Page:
Well I have a 3 fold question or problem I guess you could say. First one is regarding my daughter, Sarah. Sarah has over $60,000 in student loan debt. She graduated, top of her class with a Bachelors in Graphic Design, was out a year and could not find a job.
She was working at Starbucks! Now she is active duty Air Force, thinking it would help her student loan situation. It has not. She has both federal and private, with the private being the highest amounts. She is struggling to even survive at this point. Military is not like it used to be. She has to pay for her meals and uniforms and she has a car note. Now she is super depressed too. I am really worried about her.
Second, I have a student loan from 1987! That I thought my ex-husband paid, but he didn’t. They waited all this time to come after me so to speak. I got remarried and I guess that flagged something somehow? Even though I have been at the same job more than 20 years, I think it got sold a few times. Anyway, it was originally like $4000 now its $28000 and going up every day. I am trying to pay but there is no end in sight and they are threatening if you don’t pay etc.
Third, my husband and I are in so much debt! He took on way more than he bargained for when we got married and I feel so bad. We probably have over $500,000 in debt all together and most or at least half is credit cards. We are in way over our heads.
Can you help my daughter with her student loans?
Can you help me with my student loans?
Can you help me with my credit card debt?
Well I’ve got some good news for you and have some links to direct you to solutions for each issue.
Since your daughter is not in the military she absolutely needs to get on track for Public Service Loan Forgiveness. Under this program she should consolidate her federal loans into a Direct Consolidation Loan and opt to repay it via an income driven repayment plan like the IBR. Her qualifying payment can be as little as nothing each month. If she remains in the military or works for a government or non-profit employer then after 120 payments her federal student loans will be completely forgiven. See this page for more information.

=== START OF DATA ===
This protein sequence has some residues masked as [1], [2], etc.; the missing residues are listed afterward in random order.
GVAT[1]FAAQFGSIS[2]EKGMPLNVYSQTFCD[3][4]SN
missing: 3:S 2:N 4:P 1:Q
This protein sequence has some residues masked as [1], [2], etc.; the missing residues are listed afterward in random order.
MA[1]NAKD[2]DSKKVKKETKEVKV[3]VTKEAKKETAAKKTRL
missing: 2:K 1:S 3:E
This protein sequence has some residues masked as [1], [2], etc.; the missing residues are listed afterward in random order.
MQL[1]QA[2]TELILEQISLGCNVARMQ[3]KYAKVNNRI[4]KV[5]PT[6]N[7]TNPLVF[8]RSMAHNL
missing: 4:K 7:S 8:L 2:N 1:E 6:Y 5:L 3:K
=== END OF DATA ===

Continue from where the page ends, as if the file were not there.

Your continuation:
When it comes to the private loans, she is basically stuck. No programs exist besides what the lender is willing to offer. If she gets posted on active duty there are some benefits to stop collections or reduce the interest rate but not to reduce the balance. But if she is on active duty then her private loans should be capped at a maximum of 6% interest. “The SCRA covers all Active Duty servicemembers, Reservists and the members of the National Guard while on active duty. The protection begins on the date of entering active duty and generally terminates within 30 to 90 days after the date of discharge from active duty.” – Source
I understand your concern and I would suggest you persuade her to seek medical help for her depression. Depression just makes debt problems worse. If she can get the depression under control then it will help her to see a way forward with a bit more hope.
For your student loans, if this is a private student loan then it might be you can stop a legal action if you are sued on the debt as it might be past the statute of limitations in the state where you live. You would need to talk to a local attorney who is licensed in your state to better understand how to deal with this.
If the old student loan is a federal student loan then I would talk to the loan servicer about rehabbing the old loan. You can then get on an income driven program once the loan is out of default.
As far as your overwhelming amount of debt goes, the first stop should be to talk to a local bankruptcy attorney to get your finances quickly reorganized and get a fresh start, quickly. See this and this to learn the reality of bankruptcy.
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